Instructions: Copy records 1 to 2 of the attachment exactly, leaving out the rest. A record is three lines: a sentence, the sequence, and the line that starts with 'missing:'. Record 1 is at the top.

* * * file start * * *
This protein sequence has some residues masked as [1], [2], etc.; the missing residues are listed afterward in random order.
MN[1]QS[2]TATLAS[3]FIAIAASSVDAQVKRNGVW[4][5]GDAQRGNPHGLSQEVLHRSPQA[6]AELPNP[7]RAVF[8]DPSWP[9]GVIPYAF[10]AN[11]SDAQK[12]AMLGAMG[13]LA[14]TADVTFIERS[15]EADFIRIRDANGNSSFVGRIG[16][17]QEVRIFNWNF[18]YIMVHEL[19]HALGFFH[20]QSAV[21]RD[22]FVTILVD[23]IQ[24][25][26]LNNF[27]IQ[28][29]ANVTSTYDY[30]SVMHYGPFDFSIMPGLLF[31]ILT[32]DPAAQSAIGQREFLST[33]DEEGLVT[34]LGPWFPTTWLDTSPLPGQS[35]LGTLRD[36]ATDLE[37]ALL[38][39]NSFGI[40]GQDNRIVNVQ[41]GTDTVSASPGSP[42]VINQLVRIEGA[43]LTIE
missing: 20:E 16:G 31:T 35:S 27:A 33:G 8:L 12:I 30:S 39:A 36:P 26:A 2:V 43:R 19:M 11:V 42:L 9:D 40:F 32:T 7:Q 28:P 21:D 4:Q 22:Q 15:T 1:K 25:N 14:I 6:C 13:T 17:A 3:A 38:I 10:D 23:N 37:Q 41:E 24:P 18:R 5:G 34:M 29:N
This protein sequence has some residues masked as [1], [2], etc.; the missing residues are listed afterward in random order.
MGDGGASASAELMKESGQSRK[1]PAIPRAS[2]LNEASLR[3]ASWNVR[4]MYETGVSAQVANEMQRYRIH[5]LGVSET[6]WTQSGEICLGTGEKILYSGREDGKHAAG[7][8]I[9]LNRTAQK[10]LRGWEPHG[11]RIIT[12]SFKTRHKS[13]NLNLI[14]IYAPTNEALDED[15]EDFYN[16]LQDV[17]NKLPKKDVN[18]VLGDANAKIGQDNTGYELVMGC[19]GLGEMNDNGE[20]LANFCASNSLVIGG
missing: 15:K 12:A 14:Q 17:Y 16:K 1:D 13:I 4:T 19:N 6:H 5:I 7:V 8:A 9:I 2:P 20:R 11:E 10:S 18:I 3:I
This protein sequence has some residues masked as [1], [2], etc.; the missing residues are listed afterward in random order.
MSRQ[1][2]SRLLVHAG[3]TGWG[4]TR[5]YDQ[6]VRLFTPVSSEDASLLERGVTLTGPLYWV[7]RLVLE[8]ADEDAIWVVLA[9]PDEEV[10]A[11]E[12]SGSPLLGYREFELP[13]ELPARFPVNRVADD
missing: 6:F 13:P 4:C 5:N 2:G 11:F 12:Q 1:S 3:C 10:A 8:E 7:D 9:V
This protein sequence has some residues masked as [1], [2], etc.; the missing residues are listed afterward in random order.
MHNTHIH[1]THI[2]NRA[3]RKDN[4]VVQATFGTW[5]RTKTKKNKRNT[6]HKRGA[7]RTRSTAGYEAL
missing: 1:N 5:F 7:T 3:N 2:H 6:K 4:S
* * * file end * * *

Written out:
This protein sequence has some residues masked as [1], [2], etc.; the missing residues are listed afterward in random order.
MN[1]QS[2]TATLAS[3]FIAIAASSVDAQVKRNGVW[4][5]GDAQRGNPHGLSQEVLHRSPQA[6]AELPNP[7]RAVF[8]DPSWP[9]GVIPYAF[10]AN[11]SDAQK[12]AMLGAMG[13]LA[14]TADVTFIERS[15]EADFIRIRDANGNSSFVGRIG[16][17]QEVRIFNWNF[18]YIMVHEL[19]HALGFFH[20]QSAV[21]RD[22]FVTILVD[23]IQ[24][25][26]LNNF[27]IQ[28][29]ANVTSTYDY[30]SVMHYGPFDFSIMPGLLF[31]ILT[32]DPAAQSAIGQREFLST[33]DEEGLVT[34]LGPWFPTTWLDTSPLPGQS[35]LGTLRD[36]ATDLE[37]ALL[38][39]NSFGI[40]GQDNRIVNVQ[41]GTDTVSASPGSP[42]VINQLVRIEGA[43]LTIE
missing: 20:E 16:G 31:T 35:S 27:A 33:G 8:L 12:I 30:S 39:A 36:P 26:A 2:V 43:R 19:M 11:V 42:L 9:D 40:F 32:T 7:Q 28:P 21:D 4:Q 22:Q 15:T 1:K 25:N 14:I 6:C 13:T 17:A 3:A 38:I 10:D 23:N 37:Q 41:E 24:P 18:R 5:G 34:M 29:N
This protein sequence has some residues masked as [1], [2], etc.; the missing residues are listed afterward in random order.
MGDGGASASAELMKESGQSRK[1]PAIPRAS[2]LNEASLR[3]ASWNVR[4]MYETGVSAQVANEMQRYRIH[5]LGVSET[6]WTQSGEICLGTGEKILYSGREDGKHAAG[7][8]I[9]LNRTAQK[10]LRGWEPHG[11]RIIT[12]SFKTRHKS[13]NLNLI[14]IYAPTNEALDED[15]EDFYN[16]LQDV[17]NKLPKKDVN[18]VLGDANAKIGQDNTGYELVMGC[19]GLGEMNDNGE[20]LANFCASNSLVIGG
missing: 15:K 12:A 14:Q 17:Y 16:K 1:D 13:I 4:T 19:N 6:H 5:I 7:V 8:A 9:I 2:P 20:R 11:E 10:S 18:I 3:I